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Marvel Comics New Muslim Character Could Diversify Cinematic Universe

Marvel Comics New Muslim Character Could Diversify Cinematic Universe

DC Comics and Marvel are known widely as comic book royalty.

By sporting rabbit and mouse ears respectively, they have access to big funds that translate into better writers, actors, directors and animators for their big-budget films.

While Time Warner (NYSE: TWX) and Disney (NYSE: DIS) are the snowy mountain tops that feed the proverbial rivers of money that this generate blockbusters, the true heart of the story comes right from the page.

August marked the first, very small appearance of Marvel's rebooted Ms. Marvel character Kamala Khan in Captain Marvel #14 (not to be confused with that other guy Shazam). Khan is a teenage, first generation Pakistani-American Muslim superhero based in New Jersey who struggles with her religious faith, and pressures at home from her mostly conservative Muslim family, in addition to fighting crime. She has the superhuman ability to stretch and morph her body at will.

Her next appearance came in November in Captain Marvel #17, when Marvel announced that they would be giving Khan her own title to headline. Her first major appearance will be in All-New Marvel NOW! Point-One #1, with her taking over the Ms. Marvel moniker full-time in Ms. Marvel #1 in February.

Shaking up perceptions by helping breakdown the negative stereotypes that surround certain races and religions is nothing new to marvel (a concept that dates back to the X-Men and the Civil Rights Movement). Not only does the title deal with the difficulties of being a superhero, but it continues Marvel's tradition of dealing with sensitive issues such as stereotypes and societal labels. It was a smart move on Marvel's part to diversify their roster, especially with a female role model that can be a positive influence to young Muslim girls facing the American experience.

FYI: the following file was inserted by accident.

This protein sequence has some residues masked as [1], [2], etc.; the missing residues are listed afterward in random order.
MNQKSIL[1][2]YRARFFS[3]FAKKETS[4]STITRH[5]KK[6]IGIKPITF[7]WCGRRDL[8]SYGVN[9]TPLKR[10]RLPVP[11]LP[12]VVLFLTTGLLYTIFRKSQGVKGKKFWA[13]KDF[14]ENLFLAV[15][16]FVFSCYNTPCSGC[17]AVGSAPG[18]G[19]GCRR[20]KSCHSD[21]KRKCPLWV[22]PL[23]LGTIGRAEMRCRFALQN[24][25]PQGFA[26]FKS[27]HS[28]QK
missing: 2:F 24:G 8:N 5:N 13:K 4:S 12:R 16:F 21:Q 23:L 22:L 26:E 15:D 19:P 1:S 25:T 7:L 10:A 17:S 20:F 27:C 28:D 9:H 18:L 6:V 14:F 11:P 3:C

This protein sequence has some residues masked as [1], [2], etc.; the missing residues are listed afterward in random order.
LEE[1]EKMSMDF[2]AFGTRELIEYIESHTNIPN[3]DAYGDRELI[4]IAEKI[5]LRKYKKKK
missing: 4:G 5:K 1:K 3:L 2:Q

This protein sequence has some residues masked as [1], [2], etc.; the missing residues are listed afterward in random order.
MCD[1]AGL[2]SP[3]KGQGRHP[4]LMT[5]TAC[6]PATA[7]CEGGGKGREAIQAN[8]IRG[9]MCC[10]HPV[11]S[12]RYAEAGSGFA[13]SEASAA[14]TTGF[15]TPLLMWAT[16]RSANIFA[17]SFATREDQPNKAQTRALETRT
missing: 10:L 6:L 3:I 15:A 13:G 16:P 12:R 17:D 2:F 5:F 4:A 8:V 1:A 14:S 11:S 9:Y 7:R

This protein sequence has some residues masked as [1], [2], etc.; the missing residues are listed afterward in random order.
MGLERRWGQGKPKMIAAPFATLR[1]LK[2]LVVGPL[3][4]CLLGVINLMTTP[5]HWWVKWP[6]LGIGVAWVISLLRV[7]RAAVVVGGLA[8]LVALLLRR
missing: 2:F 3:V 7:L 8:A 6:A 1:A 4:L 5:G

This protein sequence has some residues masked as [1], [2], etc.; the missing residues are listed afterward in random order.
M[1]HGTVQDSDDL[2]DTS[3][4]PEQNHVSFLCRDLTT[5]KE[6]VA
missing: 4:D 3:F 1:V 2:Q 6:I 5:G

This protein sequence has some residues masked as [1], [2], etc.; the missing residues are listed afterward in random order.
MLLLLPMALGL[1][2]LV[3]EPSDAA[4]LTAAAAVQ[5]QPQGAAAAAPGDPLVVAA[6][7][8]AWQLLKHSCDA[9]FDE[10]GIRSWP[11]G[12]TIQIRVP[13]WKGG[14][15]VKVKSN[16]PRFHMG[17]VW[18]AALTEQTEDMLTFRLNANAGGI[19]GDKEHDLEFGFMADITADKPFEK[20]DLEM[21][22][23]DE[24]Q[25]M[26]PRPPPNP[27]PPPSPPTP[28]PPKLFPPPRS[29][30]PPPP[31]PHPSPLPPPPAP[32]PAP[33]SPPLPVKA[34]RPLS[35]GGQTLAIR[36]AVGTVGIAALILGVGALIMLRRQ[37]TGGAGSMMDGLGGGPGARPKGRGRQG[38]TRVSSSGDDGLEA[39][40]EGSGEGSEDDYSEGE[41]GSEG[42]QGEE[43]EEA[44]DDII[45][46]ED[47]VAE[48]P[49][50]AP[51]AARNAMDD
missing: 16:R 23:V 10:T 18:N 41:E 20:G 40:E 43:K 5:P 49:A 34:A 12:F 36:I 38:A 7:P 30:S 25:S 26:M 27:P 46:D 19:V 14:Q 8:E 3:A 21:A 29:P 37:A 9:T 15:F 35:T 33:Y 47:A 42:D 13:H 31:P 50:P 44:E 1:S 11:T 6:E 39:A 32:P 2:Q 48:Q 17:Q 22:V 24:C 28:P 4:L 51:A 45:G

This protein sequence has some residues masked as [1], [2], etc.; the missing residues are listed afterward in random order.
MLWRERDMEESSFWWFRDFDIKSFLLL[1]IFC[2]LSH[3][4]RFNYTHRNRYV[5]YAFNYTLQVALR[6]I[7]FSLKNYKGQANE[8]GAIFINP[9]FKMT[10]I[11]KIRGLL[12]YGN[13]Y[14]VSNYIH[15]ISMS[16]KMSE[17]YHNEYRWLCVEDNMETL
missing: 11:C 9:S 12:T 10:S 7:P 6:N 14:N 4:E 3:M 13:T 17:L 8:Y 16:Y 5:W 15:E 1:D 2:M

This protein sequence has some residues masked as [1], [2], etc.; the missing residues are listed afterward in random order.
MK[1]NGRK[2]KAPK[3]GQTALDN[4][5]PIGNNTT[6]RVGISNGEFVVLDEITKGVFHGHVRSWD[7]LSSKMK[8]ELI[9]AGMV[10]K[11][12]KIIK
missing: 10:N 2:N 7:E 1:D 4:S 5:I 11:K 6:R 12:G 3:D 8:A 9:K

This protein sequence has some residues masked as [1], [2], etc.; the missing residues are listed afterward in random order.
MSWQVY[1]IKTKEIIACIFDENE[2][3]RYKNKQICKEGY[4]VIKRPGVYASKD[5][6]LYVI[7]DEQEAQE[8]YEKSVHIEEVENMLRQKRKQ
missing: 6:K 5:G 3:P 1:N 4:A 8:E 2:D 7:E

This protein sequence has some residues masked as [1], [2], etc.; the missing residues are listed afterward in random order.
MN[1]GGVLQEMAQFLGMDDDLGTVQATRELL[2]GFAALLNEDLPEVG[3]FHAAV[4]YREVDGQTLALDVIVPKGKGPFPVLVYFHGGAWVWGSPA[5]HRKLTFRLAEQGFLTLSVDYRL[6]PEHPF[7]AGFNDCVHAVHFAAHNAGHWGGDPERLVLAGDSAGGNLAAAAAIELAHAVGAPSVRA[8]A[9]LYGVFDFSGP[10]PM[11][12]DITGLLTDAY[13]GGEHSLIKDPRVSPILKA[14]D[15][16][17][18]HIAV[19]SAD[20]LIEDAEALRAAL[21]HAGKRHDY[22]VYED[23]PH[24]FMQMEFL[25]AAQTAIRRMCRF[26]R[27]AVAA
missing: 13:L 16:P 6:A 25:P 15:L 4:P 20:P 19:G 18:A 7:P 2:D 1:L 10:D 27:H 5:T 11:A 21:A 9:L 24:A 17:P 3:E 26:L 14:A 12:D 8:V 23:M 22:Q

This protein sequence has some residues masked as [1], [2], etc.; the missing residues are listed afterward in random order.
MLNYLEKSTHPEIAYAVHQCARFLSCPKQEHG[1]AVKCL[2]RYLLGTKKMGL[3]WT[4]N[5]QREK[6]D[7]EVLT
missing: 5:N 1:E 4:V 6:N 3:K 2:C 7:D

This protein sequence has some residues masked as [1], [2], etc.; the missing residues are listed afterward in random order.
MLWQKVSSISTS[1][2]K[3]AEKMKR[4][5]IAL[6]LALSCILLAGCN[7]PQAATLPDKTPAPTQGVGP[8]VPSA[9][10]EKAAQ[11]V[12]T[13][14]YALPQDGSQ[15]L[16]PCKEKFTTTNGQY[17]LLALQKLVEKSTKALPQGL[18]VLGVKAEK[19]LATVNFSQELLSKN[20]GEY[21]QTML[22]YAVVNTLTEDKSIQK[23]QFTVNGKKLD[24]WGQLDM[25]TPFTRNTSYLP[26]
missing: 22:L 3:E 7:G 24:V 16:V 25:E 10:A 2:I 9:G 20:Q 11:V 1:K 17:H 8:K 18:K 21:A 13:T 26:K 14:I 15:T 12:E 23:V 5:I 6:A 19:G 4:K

The media buzz around the Khan character might help bring in new fans to the series, or to comics altogether, and shows a willingness on Marvel's part to continue in evolving both major and second-string heroes with an ever-changing American population, much like the multiracial Spider-Man Miles Morales and Nick Fury (actually designed after Samuel L. Jackson before he played the charter on-screen) under the Ultimate Marvel imprint. Like Fury, Khan could not only help diversify Marvel's comic universe, but the cinematic one as well.

Related: Warner And DC Comics' Six Dynamite Moves Leading Up To 'Batman Vs. Superman'

For Marvel, it's all about their strength as storytellers, and if the new Ms. Marvel proves to be popular in the comic books, then she could potentially see time as a character in future films.